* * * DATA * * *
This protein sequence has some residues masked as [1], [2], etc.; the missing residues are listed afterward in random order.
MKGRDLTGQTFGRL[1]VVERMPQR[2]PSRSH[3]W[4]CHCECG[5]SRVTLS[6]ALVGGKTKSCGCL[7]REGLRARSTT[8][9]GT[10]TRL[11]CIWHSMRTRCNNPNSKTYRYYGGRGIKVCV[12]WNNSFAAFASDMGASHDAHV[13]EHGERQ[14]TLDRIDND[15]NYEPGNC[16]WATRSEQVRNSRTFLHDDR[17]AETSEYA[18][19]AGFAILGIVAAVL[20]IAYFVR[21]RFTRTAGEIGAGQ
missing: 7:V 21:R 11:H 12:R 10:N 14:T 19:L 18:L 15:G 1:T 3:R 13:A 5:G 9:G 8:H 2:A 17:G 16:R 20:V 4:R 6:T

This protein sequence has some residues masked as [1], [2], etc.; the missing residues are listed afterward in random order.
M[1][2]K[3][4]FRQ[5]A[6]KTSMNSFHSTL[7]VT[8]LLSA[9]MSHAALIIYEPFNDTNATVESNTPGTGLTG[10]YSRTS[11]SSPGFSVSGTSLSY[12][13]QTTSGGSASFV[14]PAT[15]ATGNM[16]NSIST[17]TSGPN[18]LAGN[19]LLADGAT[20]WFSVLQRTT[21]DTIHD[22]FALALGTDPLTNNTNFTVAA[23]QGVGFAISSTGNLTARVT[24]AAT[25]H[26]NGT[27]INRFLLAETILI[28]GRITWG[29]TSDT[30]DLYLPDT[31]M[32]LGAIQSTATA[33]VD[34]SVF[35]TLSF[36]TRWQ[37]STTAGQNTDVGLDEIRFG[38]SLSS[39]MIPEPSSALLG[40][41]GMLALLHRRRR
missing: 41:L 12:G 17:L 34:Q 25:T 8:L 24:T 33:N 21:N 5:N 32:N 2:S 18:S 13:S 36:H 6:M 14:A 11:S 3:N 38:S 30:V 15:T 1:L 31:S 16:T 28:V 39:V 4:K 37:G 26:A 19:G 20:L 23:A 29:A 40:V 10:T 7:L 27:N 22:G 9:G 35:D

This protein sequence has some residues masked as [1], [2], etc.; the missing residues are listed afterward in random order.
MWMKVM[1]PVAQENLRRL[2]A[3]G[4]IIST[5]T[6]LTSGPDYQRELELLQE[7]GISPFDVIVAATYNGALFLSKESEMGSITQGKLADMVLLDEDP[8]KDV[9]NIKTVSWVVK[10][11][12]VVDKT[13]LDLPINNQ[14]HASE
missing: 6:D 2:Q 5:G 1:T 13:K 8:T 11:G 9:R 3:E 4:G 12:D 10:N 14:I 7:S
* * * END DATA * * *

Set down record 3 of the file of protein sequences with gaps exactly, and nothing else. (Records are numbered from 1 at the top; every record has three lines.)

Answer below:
This protein sequence has some residues masked as [1], [2], etc.; the missing residues are listed afterward in random order.
MWMKVM[1]PVAQENLRRL[2]A[3]G[4]IIST[5]T[6]LTSGPDYQRELELLQE[7]GISPFDVIVAATYNGALFLSKESEMGSITQGKLADMVLLDEDP[8]KDV[9]NIKTVSWVVK[10][11][12]VVDKT[13]LDLPINNQ[14]HASE
missing: 6:D 2:Q 5:G 1:T 13:K 8:T 11:G 9:R 3:E 4:G 12:D 10:N 14:I 7:S